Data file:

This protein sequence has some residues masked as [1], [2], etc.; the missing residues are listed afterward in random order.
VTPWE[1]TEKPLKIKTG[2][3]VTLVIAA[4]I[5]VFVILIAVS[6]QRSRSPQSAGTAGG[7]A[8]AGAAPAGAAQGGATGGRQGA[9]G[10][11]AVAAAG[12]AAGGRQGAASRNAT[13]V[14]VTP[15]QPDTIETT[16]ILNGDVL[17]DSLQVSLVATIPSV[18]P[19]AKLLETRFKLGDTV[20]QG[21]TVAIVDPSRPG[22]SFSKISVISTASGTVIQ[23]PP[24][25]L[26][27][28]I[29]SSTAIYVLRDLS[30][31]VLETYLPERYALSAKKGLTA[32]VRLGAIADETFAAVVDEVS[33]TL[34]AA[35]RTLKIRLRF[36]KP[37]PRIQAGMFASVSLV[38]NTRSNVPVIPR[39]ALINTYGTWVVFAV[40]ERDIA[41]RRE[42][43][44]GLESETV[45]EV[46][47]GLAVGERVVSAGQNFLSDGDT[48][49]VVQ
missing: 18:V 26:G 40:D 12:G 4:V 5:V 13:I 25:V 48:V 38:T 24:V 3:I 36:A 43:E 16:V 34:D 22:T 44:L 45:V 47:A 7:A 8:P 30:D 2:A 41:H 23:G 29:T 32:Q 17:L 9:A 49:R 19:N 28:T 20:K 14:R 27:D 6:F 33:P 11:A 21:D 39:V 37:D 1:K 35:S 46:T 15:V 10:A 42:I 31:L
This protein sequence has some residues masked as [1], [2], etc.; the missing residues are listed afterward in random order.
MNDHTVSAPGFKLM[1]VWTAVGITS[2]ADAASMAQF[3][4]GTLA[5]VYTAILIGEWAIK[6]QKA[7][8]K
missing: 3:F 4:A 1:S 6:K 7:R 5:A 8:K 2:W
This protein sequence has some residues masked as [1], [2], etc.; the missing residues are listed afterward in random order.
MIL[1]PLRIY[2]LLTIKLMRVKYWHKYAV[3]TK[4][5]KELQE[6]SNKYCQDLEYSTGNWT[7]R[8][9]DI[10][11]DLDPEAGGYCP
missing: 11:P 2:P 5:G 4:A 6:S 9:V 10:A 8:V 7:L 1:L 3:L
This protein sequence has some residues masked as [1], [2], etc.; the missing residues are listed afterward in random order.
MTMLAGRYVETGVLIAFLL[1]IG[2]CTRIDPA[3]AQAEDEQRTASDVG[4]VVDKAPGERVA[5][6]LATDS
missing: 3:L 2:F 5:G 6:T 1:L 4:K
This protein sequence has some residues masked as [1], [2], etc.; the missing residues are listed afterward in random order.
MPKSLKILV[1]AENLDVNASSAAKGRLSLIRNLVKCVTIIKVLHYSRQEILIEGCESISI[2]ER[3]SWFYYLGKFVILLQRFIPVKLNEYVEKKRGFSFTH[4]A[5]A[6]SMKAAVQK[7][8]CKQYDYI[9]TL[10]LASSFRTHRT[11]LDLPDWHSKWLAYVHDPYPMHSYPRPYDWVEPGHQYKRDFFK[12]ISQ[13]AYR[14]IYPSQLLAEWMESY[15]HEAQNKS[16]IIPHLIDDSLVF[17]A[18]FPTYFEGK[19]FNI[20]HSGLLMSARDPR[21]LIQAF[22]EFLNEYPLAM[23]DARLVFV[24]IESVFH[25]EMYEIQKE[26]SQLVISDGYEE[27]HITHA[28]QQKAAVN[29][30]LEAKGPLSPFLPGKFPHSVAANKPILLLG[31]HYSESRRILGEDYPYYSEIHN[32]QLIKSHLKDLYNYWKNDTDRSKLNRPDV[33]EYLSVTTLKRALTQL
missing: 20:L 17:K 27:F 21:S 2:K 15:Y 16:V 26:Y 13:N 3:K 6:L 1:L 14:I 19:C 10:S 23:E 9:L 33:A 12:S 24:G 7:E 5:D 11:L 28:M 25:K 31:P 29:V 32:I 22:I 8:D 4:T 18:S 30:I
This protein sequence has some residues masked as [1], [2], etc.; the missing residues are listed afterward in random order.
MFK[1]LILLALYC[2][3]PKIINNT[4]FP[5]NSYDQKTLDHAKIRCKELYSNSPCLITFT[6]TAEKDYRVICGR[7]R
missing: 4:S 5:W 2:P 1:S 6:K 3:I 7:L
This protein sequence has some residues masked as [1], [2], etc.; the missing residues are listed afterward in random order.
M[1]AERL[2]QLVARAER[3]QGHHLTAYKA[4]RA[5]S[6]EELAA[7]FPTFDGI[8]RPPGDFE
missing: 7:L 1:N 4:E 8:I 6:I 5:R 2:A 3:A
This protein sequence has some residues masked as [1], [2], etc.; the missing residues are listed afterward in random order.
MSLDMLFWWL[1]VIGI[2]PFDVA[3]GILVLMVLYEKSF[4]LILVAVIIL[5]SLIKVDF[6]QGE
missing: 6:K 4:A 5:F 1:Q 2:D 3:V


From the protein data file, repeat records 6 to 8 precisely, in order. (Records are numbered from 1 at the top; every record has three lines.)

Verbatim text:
This protein sequence has some residues masked as [1], [2], etc.; the missing residues are listed afterward in random order.
MFK[1]LILLALYC[2][3]PKIINNT[4]FP[5]NSYDQKTLDHAKIRCKELYSNSPCLITFT[6]TAEKDYRVICGR[7]R
missing: 4:S 5:W 2:P 1:S 6:K 3:I 7:L
This protein sequence has some residues masked as [1], [2], etc.; the missing residues are listed afterward in random order.
M[1]AERL[2]QLVARAER[3]QGHHLTAYKA[4]RA[5]S[6]EELAA[7]FPTFDGI[8]RPPGDFE
missing: 7:L 1:N 4:E 8:I 6:I 5:R 2:A 3:A
This protein sequence has some residues masked as [1], [2], etc.; the missing residues are listed afterward in random order.
MSLDMLFWWL[1]VIGI[2]PFDVA[3]GILVLMVLYEKSF[4]LILVAVIIL[5]SLIKVDF[6]QGE
missing: 6:K 4:A 5:F 1:Q 2:D 3:V